The coffee ceremony plays a big role in Ethiopian culture. It's considered to be the most important social occasion in many villages - and it is a sign of respect and friendship to be invited to one.
The woman performing the ceremony spreads fresh, aromatic grasses and flowers across the floor and starts burning incense to ward off evil spirits.
She fills a round-bottomed clay coffeepot known as a jebena with water and places it over hot coals to boil. In the meantime, she roasts green coffee beans in a pan, stirring them constantly to reach an even roast. When roasted, the beans are ground in a special bowl called mukecha.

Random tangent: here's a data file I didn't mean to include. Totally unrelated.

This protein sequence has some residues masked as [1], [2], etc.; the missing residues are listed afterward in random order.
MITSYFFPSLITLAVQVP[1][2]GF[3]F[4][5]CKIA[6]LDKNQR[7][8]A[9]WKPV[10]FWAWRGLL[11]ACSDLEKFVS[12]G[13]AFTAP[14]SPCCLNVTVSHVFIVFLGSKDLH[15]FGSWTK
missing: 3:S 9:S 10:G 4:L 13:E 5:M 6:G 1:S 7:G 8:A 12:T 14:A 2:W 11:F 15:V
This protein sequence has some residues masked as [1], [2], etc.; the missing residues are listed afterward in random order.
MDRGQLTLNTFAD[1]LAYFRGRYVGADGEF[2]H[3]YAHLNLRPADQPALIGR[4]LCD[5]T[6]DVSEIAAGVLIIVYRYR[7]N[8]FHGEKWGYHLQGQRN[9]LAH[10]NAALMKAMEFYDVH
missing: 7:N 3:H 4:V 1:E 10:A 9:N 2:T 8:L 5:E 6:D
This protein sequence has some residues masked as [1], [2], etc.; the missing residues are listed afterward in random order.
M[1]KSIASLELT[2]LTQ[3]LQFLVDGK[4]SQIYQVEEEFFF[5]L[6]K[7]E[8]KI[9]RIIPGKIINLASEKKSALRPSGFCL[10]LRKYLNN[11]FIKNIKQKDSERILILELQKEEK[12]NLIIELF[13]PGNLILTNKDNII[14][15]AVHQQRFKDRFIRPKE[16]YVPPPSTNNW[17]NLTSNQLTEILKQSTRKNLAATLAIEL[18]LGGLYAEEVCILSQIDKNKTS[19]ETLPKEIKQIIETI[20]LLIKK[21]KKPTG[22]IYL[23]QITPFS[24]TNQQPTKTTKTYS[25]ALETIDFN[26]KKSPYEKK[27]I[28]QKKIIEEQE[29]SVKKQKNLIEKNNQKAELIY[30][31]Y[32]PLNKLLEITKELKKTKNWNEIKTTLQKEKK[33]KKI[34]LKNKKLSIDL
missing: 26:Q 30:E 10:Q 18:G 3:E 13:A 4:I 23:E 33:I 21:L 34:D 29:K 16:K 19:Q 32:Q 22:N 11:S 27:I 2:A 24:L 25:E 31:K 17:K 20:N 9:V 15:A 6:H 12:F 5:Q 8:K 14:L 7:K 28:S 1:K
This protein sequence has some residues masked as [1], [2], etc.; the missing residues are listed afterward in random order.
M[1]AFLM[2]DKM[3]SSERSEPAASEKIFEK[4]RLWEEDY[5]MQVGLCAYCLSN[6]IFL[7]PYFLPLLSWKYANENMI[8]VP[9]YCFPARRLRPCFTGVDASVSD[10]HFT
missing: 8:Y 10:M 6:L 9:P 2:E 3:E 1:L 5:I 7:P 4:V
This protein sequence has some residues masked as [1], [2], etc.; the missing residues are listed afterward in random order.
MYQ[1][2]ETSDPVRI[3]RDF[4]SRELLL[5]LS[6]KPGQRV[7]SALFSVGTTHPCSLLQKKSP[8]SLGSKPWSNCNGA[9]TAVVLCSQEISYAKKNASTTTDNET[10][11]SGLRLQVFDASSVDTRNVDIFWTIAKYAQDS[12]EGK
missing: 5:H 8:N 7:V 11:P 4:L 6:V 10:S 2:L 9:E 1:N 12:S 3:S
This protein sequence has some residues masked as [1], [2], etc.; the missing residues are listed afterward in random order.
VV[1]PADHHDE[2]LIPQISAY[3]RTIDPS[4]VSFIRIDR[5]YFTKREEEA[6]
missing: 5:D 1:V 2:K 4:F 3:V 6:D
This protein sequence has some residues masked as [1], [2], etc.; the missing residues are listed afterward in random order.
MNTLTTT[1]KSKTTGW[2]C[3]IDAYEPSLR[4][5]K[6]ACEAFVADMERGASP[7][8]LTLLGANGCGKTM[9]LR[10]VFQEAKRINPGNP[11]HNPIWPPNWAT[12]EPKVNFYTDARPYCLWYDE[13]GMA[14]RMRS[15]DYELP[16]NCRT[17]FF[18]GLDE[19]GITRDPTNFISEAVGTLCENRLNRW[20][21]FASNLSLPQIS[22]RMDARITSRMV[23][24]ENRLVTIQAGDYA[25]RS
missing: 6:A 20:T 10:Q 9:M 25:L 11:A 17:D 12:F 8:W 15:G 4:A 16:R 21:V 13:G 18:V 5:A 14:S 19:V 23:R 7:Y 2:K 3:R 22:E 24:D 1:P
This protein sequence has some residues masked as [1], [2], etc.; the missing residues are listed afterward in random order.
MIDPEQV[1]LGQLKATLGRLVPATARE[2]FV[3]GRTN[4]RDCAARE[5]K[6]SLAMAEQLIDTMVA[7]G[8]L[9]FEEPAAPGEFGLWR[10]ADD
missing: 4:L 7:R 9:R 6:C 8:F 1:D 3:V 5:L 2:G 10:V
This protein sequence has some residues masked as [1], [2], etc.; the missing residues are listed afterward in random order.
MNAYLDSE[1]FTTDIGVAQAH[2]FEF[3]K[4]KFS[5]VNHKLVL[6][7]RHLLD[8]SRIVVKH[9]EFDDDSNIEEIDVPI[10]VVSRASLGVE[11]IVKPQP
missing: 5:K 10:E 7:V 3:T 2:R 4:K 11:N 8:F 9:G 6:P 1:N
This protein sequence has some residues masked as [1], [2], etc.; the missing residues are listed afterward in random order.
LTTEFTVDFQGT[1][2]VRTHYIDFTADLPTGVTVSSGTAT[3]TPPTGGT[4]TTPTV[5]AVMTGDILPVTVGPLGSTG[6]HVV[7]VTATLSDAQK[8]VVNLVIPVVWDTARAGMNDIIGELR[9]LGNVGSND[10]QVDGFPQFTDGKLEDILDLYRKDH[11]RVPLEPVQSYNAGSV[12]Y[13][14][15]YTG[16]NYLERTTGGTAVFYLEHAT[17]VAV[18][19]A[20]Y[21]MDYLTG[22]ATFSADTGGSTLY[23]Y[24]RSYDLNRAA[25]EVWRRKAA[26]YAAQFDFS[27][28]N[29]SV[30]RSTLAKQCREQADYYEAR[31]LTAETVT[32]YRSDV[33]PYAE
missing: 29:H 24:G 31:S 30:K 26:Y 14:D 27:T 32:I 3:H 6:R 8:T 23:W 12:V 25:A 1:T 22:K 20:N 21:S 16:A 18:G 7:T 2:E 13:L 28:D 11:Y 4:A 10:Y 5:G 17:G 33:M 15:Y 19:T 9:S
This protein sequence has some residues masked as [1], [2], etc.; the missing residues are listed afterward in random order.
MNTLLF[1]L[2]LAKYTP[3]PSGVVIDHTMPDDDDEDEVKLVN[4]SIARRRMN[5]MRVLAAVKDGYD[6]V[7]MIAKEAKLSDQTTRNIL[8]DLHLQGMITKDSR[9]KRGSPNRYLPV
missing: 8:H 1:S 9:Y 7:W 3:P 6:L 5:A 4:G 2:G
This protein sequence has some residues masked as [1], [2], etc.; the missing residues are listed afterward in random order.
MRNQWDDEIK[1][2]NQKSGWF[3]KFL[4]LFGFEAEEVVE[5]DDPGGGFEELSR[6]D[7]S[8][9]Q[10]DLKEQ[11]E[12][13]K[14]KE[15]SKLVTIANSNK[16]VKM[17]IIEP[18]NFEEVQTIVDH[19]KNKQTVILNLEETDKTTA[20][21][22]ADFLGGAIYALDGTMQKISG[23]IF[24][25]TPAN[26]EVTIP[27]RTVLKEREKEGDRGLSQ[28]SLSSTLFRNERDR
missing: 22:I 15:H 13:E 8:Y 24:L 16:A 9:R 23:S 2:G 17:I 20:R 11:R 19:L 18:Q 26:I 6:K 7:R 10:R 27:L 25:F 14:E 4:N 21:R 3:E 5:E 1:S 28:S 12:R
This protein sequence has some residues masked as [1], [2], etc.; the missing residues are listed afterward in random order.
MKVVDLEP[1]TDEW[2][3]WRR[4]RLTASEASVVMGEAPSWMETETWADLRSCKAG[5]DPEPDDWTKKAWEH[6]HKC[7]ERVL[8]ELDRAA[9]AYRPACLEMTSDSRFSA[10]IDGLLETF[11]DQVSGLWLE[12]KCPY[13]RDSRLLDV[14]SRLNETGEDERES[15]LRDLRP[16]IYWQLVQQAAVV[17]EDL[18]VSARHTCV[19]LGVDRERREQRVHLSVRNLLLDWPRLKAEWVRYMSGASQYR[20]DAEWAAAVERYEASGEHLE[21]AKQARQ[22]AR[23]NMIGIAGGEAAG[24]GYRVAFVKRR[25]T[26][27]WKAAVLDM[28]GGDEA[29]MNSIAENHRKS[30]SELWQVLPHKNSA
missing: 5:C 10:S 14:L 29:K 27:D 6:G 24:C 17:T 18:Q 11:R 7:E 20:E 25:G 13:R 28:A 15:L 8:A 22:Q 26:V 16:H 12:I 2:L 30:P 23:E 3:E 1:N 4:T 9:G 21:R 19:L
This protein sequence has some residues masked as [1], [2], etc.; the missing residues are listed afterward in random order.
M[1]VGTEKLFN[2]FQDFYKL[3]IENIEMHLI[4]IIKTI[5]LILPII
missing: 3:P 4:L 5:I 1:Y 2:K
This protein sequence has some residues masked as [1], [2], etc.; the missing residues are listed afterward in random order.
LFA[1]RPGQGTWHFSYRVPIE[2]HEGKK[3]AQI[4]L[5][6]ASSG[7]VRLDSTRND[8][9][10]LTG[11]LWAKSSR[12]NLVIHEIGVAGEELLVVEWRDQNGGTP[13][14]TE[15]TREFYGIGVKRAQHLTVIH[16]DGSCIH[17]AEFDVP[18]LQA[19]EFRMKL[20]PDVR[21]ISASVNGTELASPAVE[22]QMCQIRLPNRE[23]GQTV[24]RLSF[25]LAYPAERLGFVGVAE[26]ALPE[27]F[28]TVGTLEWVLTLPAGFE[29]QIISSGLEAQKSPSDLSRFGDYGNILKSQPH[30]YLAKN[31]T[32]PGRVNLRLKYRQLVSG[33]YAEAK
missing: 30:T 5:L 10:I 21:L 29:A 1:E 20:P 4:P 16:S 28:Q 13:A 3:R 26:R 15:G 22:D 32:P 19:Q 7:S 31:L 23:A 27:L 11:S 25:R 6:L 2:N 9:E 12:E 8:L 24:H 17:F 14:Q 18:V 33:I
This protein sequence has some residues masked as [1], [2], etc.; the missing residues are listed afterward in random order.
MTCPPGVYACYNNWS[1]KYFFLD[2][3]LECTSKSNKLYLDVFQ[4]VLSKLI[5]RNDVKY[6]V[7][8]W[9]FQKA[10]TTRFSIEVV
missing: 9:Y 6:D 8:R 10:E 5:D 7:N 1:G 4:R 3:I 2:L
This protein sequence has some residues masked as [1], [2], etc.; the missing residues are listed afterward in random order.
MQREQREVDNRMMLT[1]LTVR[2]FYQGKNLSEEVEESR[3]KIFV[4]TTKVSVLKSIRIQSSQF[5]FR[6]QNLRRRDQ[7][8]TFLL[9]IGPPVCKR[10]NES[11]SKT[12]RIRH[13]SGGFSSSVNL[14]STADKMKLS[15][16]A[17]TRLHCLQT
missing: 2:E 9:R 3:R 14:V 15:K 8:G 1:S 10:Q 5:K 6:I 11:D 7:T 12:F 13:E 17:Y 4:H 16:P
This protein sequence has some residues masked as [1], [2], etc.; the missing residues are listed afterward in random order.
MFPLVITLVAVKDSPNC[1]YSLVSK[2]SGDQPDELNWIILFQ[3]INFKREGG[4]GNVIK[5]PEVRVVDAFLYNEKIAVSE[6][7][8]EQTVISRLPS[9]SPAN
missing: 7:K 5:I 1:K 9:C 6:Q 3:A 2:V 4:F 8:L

She then adds the freshly ground coffee the coffeepot and brings it to boil. At this point, coffee (usually drank black) is ready.
After the first round of coffee, there are typically two additional servings. The three servings are known as abol, tona, and baraka and each serving is a little bit weaker than the first. Each cup is said to transform the spirit, and the third serving is considered to be a blessing to those who drink it.